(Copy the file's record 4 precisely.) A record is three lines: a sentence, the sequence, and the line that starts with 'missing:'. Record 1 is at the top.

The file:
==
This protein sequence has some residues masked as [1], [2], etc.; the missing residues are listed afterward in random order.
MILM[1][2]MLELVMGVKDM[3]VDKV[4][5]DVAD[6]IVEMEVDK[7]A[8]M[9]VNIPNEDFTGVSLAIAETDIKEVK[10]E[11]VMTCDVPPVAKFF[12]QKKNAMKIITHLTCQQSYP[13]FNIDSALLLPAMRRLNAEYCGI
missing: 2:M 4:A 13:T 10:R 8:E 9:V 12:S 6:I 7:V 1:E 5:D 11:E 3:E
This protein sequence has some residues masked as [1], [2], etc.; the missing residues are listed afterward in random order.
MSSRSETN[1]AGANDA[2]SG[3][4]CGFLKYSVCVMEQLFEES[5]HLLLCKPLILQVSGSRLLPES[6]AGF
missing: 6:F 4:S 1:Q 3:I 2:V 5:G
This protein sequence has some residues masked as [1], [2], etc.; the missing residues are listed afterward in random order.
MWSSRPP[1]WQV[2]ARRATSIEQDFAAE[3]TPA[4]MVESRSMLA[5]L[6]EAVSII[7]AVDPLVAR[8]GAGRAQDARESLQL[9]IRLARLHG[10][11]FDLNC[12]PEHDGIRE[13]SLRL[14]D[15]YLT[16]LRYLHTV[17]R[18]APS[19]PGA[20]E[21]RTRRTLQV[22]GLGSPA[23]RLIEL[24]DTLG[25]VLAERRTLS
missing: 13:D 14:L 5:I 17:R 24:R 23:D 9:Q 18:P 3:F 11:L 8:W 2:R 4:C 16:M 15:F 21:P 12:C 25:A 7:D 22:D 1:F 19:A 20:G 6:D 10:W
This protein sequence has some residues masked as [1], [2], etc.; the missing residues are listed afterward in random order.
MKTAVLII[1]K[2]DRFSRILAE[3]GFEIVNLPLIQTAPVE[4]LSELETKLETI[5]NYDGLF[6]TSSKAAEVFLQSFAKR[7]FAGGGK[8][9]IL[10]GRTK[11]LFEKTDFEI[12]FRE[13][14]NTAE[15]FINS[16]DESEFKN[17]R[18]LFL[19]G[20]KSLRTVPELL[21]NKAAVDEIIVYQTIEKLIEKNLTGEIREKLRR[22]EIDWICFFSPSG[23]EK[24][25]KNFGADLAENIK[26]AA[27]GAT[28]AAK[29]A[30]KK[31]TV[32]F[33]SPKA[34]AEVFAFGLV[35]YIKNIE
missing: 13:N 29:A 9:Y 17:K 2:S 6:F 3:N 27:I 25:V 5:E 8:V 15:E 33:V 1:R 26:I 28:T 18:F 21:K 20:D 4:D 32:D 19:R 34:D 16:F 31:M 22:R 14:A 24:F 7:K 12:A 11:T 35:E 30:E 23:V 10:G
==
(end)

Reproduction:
This protein sequence has some residues masked as [1], [2], etc.; the missing residues are listed afterward in random order.
MKTAVLII[1]K[2]DRFSRILAE[3]GFEIVNLPLIQTAPVE[4]LSELETKLETI[5]NYDGLF[6]TSSKAAEVFLQSFAKR[7]FAGGGK[8][9]IL[10]GRTK[11]LFEKTDFEI[12]FRE[13][14]NTAE[15]FINS[16]DESEFKN[17]R[18]LFL[19]G[20]KSLRTVPELL[21]NKAAVDEIIVYQTIEKLIEKNLTGEIREKLRR[22]EIDWICFFSPSG[23]EK[24][25]KNFGADLAENIK[26]AA[27]GAT[28]AAK[29]A[30]KK[31]TV[32]F[33]SPKA[34]AEVFAFGLV[35]YIKNIE
missing: 13:N 29:A 9:Y 17:K 2:S 6:F 3:N 27:I 25:V 5:E 8:V 15:E 33:V 1:R 26:I 28:T 18:F 21:K 20:D 4:D 32:D 19:R 34:D 16:F 31:M 22:R 14:A 24:F 7:K 12:A 11:T 35:E 30:E 23:V 10:G